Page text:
This has not gone unnoticed by the good people at Generation Rescue. Kim Stagliano recycled not only the Age of Autism’s methods (name calling) but recycled an old post by Mark Blaxill as well. Frankly, I am amused. I found the original post by Mr. Blaxill amusing (not in the way he intended, I am sure), and I find it amusing still.

But, that is not enough to really blog about, at least in my book. Rather, I think it is worth taking the time to put in public why I opposed Ms. Davis’ comment.

Go back and read it again. The first thing that strikes this reader is the disingenuous nature of the comment. Jenny McCarthy and Jim Carrey were named couple of the year by the Age of Autism? Huh? I guess if they figure that the Obama (or, as Ms. Davis spelled it for some time, “O’Bama”) team doesn’t know the history of their blog, that might work. However, for those of us who know the Age of Autism as a rebranded “Rescue Post”–the blog of Generation Rescue–it is an odd move, to say the least:

Generation Rescue, which they call “Jenny McCarthy’s Autism Organization” voted Jenny McCarthy and her boyfriend “Couple of the Year”. Were I, a blogger on LeftBrain/RightBrain, to name Kev “LeftBrain/RightBrain’s pick of autism leader of 2008”, would you be impressed? See what I mean?

But, the disingenuous nature of Ms. Davis’ question is just the symptom, not the real problem. Actually, I see two big problems with Ms. Davis’ proposal. (1) It has all the appearance of self promotion, both for Generation Rescue and for Jenny McCarthy and Jim Carrey. And, (2) No surprise, I am sure, but I find Generation Rescue’s “Couple of the Year” to be highly inappropriate representatives of the “autism community”.

Let’s look a bit closer at these concerns, shall we?

First, keep in mind that Generation Rescue is an organization led by business people and PR people. Even without that, it’s pretty clear that they want to break out into being accepted as a mainstream autism organization. What better way than to say that they are advising the administration on autism issues? As to Jenny McCarthy, is there anyone who doubts that she has been rebranding herself as an autism “activist”?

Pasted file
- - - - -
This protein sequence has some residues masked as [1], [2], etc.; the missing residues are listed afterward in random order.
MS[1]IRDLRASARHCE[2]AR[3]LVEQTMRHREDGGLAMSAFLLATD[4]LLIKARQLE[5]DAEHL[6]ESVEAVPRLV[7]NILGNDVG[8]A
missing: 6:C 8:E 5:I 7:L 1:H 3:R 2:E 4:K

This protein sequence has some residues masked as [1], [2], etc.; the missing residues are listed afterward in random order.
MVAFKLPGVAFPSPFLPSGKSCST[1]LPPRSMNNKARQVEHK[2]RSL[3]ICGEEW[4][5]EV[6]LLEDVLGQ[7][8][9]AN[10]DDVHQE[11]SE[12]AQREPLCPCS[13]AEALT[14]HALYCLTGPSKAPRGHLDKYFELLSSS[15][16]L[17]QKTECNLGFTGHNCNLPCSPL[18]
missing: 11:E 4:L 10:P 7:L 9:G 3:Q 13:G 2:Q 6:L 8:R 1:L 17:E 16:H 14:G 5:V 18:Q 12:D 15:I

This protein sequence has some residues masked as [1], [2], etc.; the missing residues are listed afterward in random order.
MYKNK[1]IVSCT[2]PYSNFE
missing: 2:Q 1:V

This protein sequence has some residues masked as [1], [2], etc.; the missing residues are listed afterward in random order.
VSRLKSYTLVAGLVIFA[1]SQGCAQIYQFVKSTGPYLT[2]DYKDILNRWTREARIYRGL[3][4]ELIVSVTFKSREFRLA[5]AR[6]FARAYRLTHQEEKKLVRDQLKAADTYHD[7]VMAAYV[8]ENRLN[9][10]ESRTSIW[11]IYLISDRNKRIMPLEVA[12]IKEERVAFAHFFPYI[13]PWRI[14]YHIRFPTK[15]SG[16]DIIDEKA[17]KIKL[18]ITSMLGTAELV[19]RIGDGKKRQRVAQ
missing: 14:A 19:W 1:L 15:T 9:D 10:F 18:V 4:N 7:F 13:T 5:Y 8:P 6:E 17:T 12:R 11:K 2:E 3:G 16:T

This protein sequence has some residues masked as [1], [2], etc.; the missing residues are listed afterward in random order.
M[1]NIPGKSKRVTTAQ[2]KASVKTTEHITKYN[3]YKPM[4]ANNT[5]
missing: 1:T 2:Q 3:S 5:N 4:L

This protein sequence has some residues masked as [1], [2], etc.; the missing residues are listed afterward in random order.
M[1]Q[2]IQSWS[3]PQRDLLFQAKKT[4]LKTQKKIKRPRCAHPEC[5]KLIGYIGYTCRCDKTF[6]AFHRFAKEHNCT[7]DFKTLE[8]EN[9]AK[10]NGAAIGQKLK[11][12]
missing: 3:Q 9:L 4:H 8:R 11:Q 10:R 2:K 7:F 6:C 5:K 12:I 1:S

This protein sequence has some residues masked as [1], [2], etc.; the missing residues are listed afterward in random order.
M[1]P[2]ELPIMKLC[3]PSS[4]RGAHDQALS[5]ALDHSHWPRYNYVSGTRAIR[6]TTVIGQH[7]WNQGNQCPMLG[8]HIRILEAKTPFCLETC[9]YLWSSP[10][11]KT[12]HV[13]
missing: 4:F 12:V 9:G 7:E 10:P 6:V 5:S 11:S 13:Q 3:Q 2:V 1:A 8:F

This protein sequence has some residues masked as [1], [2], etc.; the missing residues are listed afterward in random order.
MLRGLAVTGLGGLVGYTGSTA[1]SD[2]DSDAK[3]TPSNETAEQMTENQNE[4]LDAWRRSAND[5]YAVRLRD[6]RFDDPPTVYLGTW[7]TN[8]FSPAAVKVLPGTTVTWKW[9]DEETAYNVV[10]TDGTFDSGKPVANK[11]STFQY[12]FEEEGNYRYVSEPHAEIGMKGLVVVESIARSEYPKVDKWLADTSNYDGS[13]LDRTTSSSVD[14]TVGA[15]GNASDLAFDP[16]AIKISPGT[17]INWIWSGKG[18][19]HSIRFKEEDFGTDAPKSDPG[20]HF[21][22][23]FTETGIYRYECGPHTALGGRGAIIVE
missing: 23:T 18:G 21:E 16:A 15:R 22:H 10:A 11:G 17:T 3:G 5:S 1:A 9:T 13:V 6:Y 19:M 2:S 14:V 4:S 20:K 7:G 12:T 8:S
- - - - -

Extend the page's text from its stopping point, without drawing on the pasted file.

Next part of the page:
Still wondering about the self promotion angle? Imagine the talk show circuit next year (and as many years into the future as Jenny McCarthy autism books sell):

“Oh, yes, Oprah, as I was just saying to Barack….”

In addition to Jenny McCarthy potentially cashing in on any meeting, how long before Generation Rescue would be touting themselves as advisers to the administration?

We are talking about the people who grossly inflated the number of people who attended the Green Our Vaccine Rally for effect. I’ve heard estimates of 500 to 1,500 attendees from people who were actually there. GR claims 8,000. If they would do that, they would play a meeting with the Obama team to the hilt.

Keep in mind, these are the people who publish blog posts claiming that HHS Secretary Leavitt stated in public that of course the government knows vaccines cause autism. To back that up, they claimed that someone overheard a conversation outside a church (if I recall correctly). If it were journalism rather than cheap blogging, that would be in the running for irresponsible story of the year. But, instead, it is just an example of the extreme lengths Generation Rescue and their team are willing to go to in order to keep their story alive. What would happen if they were able to talk about closed door meetings with people close to the Obama administration?

Moving on to my second concern: are Jenny McCarthy and Jim Carrey really appropriate as advisers to the transition team? Leave out the obvious questions of the whether people who propagate bad science and, in so doing, are endangering public health. I don’t have the space here to go into what has already been covered so well by Kev on this blog (and many, many others on other blogs, e.g. AutismVox or I Speak of Dreams ). Let’s just say I’d rather have Mr. Obama listening to the sources Mr. Bush used to formulate the decision to go to war with Iraq than listening to Jenny McCarthy on autism.

For example, remember how Jenny McCarthy’s story about her encounter with Barbara Walters changed dramatically between her book version and her interview version? Can we really have someone talking to advisers to the President of the United States and then “remembering” the exchange in whatever way puts her in the best light?

Consider that hypothetical Oprah show quote I had above. Flesh it out: